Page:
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The latest from Freedom House:

Freedom House denounces the ruling of a Ukrainian court on Tuesday convicting former prime minister Yulia Tymoshenko of abuse of power and sentencing her to seven years’ imprisonment. This conviction will have serious consequences for Ukraine’s international standing as well as for its democratic aspirations to greater integration with Europe. In light of the court’s decision, Freedom House urges the European Union to suspend its bilateral negotiations on free trade and association agreements with Ukraine until the Yanukovych government exhibits greater respect for the rule of law.

By almost any standard, Ales Byalyatski is a hero.

Hong Kong authorities reportedly barred Chinese dissident Dr. Yang Jianli from entering the territory on October 7 to attend a commemoration of the 100th anniversary of the Xinhai Revolution (Chinese Revolution of 1911). Dr. Yang, a Tiananmen Square activist in 1989 who earned two PhDs in the United States, was blacklisted in China for his pro-democracy activities.

It is an increasingly common occurrence for repressive countries with dismal human rights records to put themselves forward as hosts for major international forums—whether in the sphere of sports and entertainment or in politics.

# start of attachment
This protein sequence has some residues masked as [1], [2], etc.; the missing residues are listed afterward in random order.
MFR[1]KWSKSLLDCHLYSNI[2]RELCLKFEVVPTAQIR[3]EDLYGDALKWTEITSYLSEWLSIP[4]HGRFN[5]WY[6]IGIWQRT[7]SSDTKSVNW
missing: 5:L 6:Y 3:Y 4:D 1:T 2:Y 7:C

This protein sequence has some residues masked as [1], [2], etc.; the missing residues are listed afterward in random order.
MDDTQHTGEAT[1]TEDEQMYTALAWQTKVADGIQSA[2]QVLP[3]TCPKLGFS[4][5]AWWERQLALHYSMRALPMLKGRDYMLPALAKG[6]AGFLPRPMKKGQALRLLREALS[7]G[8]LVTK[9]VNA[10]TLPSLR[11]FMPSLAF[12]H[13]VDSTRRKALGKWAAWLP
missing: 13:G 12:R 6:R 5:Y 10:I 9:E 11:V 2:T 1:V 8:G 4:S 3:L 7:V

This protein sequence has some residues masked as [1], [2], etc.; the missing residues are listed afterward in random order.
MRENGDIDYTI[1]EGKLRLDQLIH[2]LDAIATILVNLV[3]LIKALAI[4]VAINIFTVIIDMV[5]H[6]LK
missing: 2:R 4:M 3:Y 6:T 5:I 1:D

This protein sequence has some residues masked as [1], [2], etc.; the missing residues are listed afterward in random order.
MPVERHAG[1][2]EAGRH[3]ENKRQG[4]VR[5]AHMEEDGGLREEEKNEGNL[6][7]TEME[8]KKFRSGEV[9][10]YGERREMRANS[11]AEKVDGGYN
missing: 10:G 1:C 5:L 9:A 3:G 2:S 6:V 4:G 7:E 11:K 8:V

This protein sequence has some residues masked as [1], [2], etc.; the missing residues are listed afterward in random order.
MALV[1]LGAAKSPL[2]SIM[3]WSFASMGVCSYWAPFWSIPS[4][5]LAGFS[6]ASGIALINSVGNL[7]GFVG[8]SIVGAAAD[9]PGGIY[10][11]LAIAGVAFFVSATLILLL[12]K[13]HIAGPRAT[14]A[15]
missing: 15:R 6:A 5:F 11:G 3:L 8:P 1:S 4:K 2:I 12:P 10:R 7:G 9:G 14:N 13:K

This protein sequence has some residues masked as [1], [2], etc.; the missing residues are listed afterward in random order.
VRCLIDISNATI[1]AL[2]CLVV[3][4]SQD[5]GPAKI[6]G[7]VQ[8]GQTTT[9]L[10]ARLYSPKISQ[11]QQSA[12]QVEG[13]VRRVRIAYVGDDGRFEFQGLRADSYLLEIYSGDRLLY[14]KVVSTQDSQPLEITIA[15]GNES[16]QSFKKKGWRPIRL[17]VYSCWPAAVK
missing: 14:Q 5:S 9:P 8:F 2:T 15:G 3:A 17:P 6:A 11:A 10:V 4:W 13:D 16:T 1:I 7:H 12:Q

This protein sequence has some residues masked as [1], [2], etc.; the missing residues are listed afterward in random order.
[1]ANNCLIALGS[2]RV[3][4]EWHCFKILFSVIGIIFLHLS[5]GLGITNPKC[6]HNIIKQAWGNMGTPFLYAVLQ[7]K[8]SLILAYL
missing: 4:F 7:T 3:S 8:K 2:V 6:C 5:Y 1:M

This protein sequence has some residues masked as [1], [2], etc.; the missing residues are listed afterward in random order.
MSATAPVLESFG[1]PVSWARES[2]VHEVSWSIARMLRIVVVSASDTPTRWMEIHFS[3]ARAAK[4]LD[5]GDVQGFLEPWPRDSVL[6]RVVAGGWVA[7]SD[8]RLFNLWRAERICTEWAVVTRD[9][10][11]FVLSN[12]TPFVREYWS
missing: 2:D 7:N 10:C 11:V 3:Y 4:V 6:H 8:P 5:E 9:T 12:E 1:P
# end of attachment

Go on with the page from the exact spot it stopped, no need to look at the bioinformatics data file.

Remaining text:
Freedom House applauds the decision by the Nobel committee to award the 2011 Nobel Peace Prize to three female leaders from the Middle East and North Africa: Liberian President Ellen Johnson Sirleaf, Liberian activist Leymah Gbowee and Yemeni activist Tawakkul Karman. All three women played a vital role in promoting women’s rights and democratic change in challenging environments that have been historically hostile to the advancement of women.

When Russian prime minister Vladimir Putin announced last week that he intended—and had always intended—to return to the presidency, he effectively tore down a flimsy veil of constitutional rectitude that had separated Russia from the autocracies of Central Asia. For over four years, Russians were invited to believe that unlike the perpetual presidents in those countries, their leader would uphold the rule of law and make way for new blood in the form of his chosen successor, Dmitri Medvedev. Now, however, it appears that Medvedev’s entire presidency was an artifice designed to circumvent the ban on more than two consecutive terms.

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